The House of Representatives has rejected further extension of emergency rule in the three troubled states of Adamawa, Borno and Yobe states.
The Chairman of the House Committee on Media and Public Affairs , Mohammed Zakari, said the lawmakers rejected President Goodluck Jonathan’s request for extension of state of emergency in the three North-East states worst hit by a bloody insurgency by the extremist Boko Haram sect.
Mr. Zakari announced this to newsmen shortly after the house rose from its executive session.
Mr. Zakari said the house resolved that the Federal Government should rely on the provisions of the constitution to deploy military personnel to further combat insurgency in the affected region.
He said, “We have not extended the emergency rule, rather we have asked the president to rely on section 8 of the Armed Forces Act which empowers him to deploy the military to troubled spots of the country.
“If we had approved this today it would have been the fourth on the series.
“You remember the request for emergency rule started in May 2013 and therefore we had done three extensions.
“In anything you are doing, you should be able to take stock; you will be able to see whether or not that action you are taking is yielding results.
“We will be doing more good if Mr President relies on that more.
“Because if we are adopting a particular style and it is not giving us the desired result, we should be able to change it.
“The armed forces act empowers him to deploy soldiers to troubled parts of this country for them to take necessary action.
“This issue was looked at critically at the executive session and we came to this conclusion.”
Mr. Zakari, however, urged Nigerians to play their part in the fight against insurgency currently affecting the country.
He condemned the activities of security operatives who blocked the Speaker of the House of Representatives, Aminu Tambuwal, from entering the National Assembly.
According to him, “we see it as one of the tests of democracy.
“Our 7th assembly is insistent on the independence of the legislature; whatever happens in the House of Representatives can be determined by 360 members.
Several lawmakers had expressed their opposition to the extension, saying previous phases of the emergency rule have done little to help the local population in the three states.
The Nigerian upper legislative chamber, the Senate, had also failed Wednesday to approve the presidential request.
Senate spokesperson, Enyinnaya Abaribe, said Wednesday’s discussions, held behind closed doors, were “very frank and acrimonious”.
Boko Haram militants have seized and held many communities and towns in Borno and Adamawa States since August, and have overrun government forces and killed many civilians.
An emergency rule in the three states, in place since May 2013, expires this week.
Mr. Jonathan has urged the Senate and the House of Representatives to approve a six-month extension.
The House of Representatives, which was on break till December 3, had reconvened Thursday to discuss the request.
But as lawmakers tried to access their chamber for the session, security agents massed up at National Assembly gates, denying Speaker Aminu Tambuwal and some other lawmakers entry.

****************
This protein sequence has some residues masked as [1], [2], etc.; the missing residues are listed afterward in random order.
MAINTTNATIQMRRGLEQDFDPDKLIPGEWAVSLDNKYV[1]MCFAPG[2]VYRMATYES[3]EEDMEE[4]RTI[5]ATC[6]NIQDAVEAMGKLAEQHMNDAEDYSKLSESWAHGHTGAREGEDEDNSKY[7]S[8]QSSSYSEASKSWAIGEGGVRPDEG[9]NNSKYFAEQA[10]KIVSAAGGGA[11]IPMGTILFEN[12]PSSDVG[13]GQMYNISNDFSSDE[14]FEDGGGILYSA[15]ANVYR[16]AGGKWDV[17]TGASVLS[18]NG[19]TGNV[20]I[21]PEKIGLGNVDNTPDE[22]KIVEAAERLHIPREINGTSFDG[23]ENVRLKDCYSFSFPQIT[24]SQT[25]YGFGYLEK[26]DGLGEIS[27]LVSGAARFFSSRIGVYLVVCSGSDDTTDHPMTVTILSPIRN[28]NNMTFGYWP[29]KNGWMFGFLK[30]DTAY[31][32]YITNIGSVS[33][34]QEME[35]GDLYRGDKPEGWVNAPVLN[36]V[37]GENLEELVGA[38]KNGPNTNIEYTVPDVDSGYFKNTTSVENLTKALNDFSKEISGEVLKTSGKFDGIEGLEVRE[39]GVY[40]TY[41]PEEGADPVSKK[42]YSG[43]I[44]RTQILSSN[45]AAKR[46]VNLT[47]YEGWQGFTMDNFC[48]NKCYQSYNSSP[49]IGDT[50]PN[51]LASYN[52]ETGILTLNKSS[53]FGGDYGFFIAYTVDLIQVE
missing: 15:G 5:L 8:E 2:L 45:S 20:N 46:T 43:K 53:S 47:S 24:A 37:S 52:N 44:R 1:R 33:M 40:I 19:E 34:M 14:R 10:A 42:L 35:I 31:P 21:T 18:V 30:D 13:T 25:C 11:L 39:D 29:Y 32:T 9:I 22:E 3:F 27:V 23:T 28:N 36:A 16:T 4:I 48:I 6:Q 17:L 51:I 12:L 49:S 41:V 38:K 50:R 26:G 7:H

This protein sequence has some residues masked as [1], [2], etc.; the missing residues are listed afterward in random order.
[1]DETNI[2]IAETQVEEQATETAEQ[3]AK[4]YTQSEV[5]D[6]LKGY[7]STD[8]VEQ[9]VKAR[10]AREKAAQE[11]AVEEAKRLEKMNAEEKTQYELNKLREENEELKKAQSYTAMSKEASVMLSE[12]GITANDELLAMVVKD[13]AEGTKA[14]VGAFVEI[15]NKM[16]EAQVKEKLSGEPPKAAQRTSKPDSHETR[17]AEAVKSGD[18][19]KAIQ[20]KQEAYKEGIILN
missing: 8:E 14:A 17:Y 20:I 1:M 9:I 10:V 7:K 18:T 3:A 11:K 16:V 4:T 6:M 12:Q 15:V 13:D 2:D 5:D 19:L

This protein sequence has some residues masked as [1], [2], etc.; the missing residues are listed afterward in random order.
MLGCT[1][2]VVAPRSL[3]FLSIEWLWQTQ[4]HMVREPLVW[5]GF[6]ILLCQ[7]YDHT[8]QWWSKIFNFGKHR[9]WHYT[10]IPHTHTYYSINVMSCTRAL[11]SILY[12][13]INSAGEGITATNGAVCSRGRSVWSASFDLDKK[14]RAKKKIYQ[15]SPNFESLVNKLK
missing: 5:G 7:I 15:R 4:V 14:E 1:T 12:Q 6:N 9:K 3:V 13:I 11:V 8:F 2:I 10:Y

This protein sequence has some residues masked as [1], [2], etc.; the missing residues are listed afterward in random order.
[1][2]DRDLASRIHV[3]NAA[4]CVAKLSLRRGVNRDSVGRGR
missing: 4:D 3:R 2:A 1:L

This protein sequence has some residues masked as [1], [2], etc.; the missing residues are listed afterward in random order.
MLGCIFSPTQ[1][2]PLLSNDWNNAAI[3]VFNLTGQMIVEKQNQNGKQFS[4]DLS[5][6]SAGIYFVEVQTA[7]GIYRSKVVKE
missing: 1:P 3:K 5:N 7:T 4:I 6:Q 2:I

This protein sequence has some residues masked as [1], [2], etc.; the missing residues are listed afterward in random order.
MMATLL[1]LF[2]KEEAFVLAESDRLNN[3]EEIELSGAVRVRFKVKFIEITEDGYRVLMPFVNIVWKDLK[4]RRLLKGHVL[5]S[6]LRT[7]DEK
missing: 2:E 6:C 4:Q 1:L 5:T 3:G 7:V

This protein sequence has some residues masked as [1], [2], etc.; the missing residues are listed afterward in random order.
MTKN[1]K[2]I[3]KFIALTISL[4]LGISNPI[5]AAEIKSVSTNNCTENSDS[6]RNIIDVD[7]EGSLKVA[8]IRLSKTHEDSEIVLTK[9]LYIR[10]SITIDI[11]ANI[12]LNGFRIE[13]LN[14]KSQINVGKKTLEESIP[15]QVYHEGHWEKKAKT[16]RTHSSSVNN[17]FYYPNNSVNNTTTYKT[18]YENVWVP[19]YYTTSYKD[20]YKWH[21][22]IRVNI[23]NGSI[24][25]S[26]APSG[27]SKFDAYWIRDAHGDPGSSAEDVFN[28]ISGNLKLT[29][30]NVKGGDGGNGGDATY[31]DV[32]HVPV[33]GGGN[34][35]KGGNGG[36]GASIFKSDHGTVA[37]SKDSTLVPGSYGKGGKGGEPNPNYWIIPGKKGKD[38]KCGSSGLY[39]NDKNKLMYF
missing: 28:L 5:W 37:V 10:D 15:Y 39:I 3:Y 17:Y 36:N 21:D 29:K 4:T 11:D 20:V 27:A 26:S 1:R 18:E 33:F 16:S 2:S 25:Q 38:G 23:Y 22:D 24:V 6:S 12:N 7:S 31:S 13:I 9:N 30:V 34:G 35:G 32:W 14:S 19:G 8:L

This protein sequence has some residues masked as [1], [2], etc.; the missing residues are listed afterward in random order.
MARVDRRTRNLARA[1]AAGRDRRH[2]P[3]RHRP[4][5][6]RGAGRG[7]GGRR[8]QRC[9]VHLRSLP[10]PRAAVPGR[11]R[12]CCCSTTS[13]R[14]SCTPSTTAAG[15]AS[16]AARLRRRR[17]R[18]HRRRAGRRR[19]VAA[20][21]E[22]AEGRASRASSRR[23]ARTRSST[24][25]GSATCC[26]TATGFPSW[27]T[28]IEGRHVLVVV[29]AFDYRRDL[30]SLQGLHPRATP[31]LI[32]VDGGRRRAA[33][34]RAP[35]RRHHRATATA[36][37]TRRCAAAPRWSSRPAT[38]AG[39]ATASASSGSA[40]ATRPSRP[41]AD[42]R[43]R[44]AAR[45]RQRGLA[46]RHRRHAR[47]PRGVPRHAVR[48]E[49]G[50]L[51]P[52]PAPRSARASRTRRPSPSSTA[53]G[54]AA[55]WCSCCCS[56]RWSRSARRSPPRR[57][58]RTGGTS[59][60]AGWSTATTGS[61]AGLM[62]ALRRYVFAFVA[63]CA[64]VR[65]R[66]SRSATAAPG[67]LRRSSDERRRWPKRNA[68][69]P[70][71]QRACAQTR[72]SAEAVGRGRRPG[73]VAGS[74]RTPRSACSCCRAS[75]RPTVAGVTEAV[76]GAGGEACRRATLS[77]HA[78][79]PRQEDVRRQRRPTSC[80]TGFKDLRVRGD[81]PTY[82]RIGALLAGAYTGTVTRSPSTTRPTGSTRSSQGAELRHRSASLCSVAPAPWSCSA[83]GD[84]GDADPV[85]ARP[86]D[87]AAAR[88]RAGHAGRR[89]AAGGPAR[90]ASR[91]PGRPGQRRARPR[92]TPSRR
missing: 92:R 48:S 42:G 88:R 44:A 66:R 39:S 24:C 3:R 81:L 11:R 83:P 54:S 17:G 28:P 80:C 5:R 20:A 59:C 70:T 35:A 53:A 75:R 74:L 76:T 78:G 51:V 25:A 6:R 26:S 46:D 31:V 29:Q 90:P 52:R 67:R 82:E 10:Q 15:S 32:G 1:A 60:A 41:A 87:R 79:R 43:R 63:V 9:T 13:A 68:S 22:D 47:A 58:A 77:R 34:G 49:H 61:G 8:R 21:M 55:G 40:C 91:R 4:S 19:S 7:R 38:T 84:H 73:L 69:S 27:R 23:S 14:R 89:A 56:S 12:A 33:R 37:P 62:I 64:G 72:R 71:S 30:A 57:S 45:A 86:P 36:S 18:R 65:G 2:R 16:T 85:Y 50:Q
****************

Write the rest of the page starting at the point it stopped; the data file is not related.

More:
Some lawmakers had to scale fences while Mr. Tambuwal was smuggled in by his loyalists who overpowered the security operatives.
The sitting then held, with members rejecting Mr. Jonatan’s request.
But even at the Senate, the president’s request is facing its biggest opposition yet, with many lawmakers vowing to ensure the plan is rejected.
A closed-door session on Tuesday ended without a decision on the matter.
The second day of debates held behind closed doors on Wednesday too ended the same way.
After sitting, the Senate president, David Mark, announced that the deliberation will continue Thursday.
He also said military chiefs have been invited to provide clarifications to senators on the fight against Boko Haram.
The Senate spokesperson, Mr. Abaribe, said Wednesday’s discussions were “very frank, robust and very acrimonious”.
“We hope to take a decision in the interest of this country,” Mr. Abaribe told reporters after the session.
Lawmakers from the affected states have vowed to block the proposal.
Ahmad Lawan, who represents Yobe North, said while the deliberations will continue, “I can assure you that we will not approve the emergency rule extension because the president can deploy the military to any part of the country without declaring state of emergency”.
“We have a very strong military in Nigeria and nobody can doubt that except if the government is telling us that so many things are fundamentally wrong,” he said Tuesday.
“The request for the extension of the state of emergency is only a waste of time because we had it for 18 months which ended in total failure.”
Ali Ndume, representing Borno south senatorial district, said emergency rule has only worsened the security situation in the area.
“The state of emergency since it was declared in the three states had taken us from bad to worse. Our fears now is that if we extend it again, we are inviting more problems to ourselves because the insurgents would capture more territories during the period,” he said.
“As the representatives of my people, my entire constituents are totally opposed to the extension of the emergency rule because it restricts movements of the civilian populace while the insurgents move freely and have a field day.”